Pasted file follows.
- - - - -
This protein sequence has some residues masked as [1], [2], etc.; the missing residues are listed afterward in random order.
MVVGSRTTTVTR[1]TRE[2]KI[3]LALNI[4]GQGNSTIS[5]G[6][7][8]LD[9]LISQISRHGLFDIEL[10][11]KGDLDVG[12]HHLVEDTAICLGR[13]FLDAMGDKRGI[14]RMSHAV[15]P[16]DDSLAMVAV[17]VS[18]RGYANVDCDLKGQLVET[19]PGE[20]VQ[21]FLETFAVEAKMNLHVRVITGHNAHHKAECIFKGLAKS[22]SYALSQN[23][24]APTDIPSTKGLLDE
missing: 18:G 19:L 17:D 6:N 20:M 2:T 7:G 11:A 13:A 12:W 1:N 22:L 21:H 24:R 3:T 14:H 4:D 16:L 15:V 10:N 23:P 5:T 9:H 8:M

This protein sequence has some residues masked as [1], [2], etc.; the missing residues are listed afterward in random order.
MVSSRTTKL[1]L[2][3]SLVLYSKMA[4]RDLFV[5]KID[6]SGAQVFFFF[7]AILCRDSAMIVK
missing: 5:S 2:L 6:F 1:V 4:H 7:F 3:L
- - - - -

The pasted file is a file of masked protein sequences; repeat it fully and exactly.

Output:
This protein sequence has some residues masked as [1], [2], etc.; the missing residues are listed afterward in random order.
MVVGSRTTTVTR[1]TRE[2]KI[3]LALNI[4]GQGNSTIS[5]G[6][7][8]LD[9]LISQISRHGLFDIEL[10][11]KGDLDVG[12]HHLVEDTAICLGR[13]FLDAMGDKRGI[14]RMSHAV[15]P[16]DDSLAMVAV[17]VS[18]RGYANVDCDLKGQLVET[19]PGE[20]VQ[21]FLETFAVEAKMNLHVRVITGHNAHHKAECIFKGLAKS[22]SYALSQN[23][24]APTDIPSTKGLLDE
missing: 18:G 19:L 17:D 6:N 20:M 2:T 7:G 11:A 13:A 12:W 1:N 22:L 21:H 24:R 3:T 14:H 4:D 16:L 15:V 10:N 23:P 5:T 9:H 8:M

This protein sequence has some residues masked as [1], [2], etc.; the missing residues are listed afterward in random order.
MVSSRTTKL[1]L[2][3]SLVLYSKMA[4]RDLFV[5]KID[6]SGAQVFFFF[7]AILCRDSAMIVK
missing: 5:S 2:L 6:F 1:V 4:H 7:F 3:L